The 166th OPEC ministerial meeting, due Thursday here, is widely seen by international observers and analysts as one of the most anticipated meetings in years due to plummeting oil prices.
Kuwaiti Oil Minister Dr. Ali Al-Omair is expected to arrive later today to take part in the meeting.
According to analysts, the oil cartel is likely to head for cutting on production levels to halt such price decline. Support for such a move was coalescing last week at a meeting of OPEC advisers.
With oil prices having recently stabilized at around USD 80 a barrel following a 30 percent slide since the summer, some within OPEC have seen less urgent need for the group to take stronger action.
OPEC agreed to limit its collective output to 30 million barrels of oil a day three years ago. But its actual production has regularly spilled over as each member has pushed to maintain their share of global oil markets.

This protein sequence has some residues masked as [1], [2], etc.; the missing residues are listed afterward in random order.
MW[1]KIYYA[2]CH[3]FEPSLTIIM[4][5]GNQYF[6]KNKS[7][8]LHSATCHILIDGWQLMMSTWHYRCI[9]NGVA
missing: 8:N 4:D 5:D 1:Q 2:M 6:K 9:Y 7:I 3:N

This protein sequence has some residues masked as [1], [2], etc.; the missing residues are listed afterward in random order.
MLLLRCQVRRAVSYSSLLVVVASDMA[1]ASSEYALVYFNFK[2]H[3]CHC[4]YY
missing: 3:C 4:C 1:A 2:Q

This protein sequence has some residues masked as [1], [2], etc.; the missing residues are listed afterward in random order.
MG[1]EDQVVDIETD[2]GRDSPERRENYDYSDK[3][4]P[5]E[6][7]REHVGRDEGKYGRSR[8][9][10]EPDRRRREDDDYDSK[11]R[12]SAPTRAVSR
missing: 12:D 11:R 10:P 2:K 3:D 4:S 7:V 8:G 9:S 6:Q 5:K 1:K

Closer compliance would imply a supply cut of around 300,000 barrels a day compared with October levels.
OPEC has, in the past, taken far more drastic action to boost oil prices. It slashed production quotas by 4.2 million barrels a day in 2008 following the global financial crisis. An OPEC production cut of around 1.5 million barrels would be needed to tighten global oil markets next year, according to oil analysts.
The two main reasons for the recent surplus of crude oil: The economic stagnation in Europe and Japan has sapped demand and the steady increase in US production of shale oil, up four million barrels a day over the past six years, has bolstered supply. That new incremental US production is greater than the entire production of any OPEC country except Saudi Arabia.
Many analysts have said that Saudi Arabia, by maintaining a high level of oil output and driving prices down, has been trying to slow the US shale oil boom by making drilling less profitable.